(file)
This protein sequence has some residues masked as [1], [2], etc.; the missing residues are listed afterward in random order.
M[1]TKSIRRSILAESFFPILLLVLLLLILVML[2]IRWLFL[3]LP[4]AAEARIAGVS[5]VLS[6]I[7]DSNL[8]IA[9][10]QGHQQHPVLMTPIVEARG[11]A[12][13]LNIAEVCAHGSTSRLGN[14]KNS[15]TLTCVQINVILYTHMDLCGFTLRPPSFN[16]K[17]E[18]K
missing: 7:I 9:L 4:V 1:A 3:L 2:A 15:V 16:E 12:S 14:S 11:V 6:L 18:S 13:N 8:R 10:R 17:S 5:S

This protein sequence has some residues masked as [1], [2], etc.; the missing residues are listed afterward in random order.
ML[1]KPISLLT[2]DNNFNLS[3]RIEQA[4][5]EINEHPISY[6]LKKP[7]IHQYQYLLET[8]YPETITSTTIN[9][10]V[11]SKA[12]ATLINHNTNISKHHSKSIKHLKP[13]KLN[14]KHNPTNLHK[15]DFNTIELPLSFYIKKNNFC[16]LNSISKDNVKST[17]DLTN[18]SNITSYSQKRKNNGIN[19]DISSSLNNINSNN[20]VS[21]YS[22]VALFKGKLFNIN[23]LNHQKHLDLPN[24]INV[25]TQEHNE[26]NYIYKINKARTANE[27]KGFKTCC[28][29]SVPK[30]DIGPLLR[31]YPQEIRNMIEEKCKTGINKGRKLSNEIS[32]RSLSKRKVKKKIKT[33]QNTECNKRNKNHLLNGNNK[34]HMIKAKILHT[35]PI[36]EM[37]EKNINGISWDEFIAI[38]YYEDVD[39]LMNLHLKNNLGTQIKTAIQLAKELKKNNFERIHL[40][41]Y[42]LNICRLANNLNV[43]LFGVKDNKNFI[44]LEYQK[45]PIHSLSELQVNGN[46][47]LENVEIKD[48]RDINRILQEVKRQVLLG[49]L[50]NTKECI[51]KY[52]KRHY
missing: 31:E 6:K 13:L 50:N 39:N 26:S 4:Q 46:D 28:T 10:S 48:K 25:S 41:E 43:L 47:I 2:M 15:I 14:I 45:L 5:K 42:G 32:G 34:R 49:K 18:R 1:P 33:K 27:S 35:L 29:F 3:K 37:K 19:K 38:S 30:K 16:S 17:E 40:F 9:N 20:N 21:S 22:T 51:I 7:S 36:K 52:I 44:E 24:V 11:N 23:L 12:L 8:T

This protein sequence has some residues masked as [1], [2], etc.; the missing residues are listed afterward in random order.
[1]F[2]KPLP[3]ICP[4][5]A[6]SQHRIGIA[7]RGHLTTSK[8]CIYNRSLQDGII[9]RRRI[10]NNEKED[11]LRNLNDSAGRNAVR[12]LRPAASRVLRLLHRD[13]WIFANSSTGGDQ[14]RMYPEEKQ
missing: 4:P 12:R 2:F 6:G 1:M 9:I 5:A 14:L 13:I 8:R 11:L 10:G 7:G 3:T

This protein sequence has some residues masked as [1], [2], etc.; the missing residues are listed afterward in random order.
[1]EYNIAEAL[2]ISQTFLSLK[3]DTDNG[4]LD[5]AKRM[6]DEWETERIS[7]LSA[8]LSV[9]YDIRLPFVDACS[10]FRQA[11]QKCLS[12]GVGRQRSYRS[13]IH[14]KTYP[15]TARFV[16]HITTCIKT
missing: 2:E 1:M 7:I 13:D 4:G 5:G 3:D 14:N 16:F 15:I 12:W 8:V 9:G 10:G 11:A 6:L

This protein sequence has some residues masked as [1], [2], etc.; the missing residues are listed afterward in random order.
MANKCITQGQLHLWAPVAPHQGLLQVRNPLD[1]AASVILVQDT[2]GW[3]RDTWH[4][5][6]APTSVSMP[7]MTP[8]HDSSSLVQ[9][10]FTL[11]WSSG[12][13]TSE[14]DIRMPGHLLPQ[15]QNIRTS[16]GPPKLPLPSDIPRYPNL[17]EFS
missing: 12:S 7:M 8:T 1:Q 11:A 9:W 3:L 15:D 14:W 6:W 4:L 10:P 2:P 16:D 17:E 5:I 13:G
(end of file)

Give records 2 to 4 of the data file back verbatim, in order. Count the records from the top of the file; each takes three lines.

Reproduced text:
This protein sequence has some residues masked as [1], [2], etc.; the missing residues are listed afterward in random order.
ML[1]KPISLLT[2]DNNFNLS[3]RIEQA[4][5]EINEHPISY[6]LKKP[7]IHQYQYLLET[8]YPETITSTTIN[9][10]V[11]SKA[12]ATLINHNTNISKHHSKSIKHLKP[13]KLN[14]KHNPTNLHK[15]DFNTIELPLSFYIKKNNFC[16]LNSISKDNVKST[17]DLTN[18]SNITSYSQKRKNNGIN[19]DISSSLNNINSNN[20]VS[21]YS[22]VALFKGKLFNIN[23]LNHQKHLDLPN[24]INV[25]TQEHNE[26]NYIYKINKARTANE[27]KGFKTCC[28][29]SVPK[30]DIGPLLR[31]YPQEIRNMIEEKCKTGINKGRKLSNEIS[32]RSLSKRKVKKKIKT[33]QNTECNKRNKNHLLNGNNK[34]HMIKAKILHT[35]PI[36]EM[37]EKNINGISWDEFIAI[38]YYEDVD[39]LMNLHLKNNLGTQIKTAIQLAKELKKNNFERIHL[40][41]Y[42]LNICRLANNLNV[43]LFGVKDNKNFI[44]LEYQK[45]PIHSLSELQVNGN[46][47]LENVEIKD[48]RDINRILQEVKRQVLLG[49]L[50]NTKECI[51]KY[52]KRHY
missing: 31:E 6:K 13:L 50:N 39:N 26:S 4:Q 46:D 28:T 10:S 48:K 25:S 41:E 43:L 47:I 2:M 15:I 14:I 45:L 5:K 42:G 32:G 34:R 49:K 18:R 1:P 33:K 27:S 35:L 29:F 3:K 37:K 19:K 38:S 30:K 16:S 17:E 40:F 9:N 20:N 21:S 22:T 51:I 7:S 36:K 52:I 44:E 24:V 11:N 23:L 12:L 8:T

This protein sequence has some residues masked as [1], [2], etc.; the missing residues are listed afterward in random order.
[1]F[2]KPLP[3]ICP[4][5]A[6]SQHRIGIA[7]RGHLTTSK[8]CIYNRSLQDGII[9]RRRI[10]NNEKED[11]LRNLNDSAGRNAVR[12]LRPAASRVLRLLHRD[13]WIFANSSTGGDQ[14]RMYPEEKQ
missing: 4:P 12:R 2:F 6:G 1:M 9:I 5:A 14:L 13:I 8:R 11:L 10:G 7:G 3:T

This protein sequence has some residues masked as [1], [2], etc.; the missing residues are listed afterward in random order.
[1]EYNIAEAL[2]ISQTFLSLK[3]DTDNG[4]LD[5]AKRM[6]DEWETERIS[7]LSA[8]LSV[9]YDIRLPFVDACS[10]FRQA[11]QKCLS[12]GVGRQRSYRS[13]IH[14]KTYP[15]TARFV[16]HITTCIKT
missing: 2:E 1:M 7:I 13:D 4:G 5:G 3:D 14:N 16:F 15:I 12:W 8:V 9:G 10:G 11:A 6:L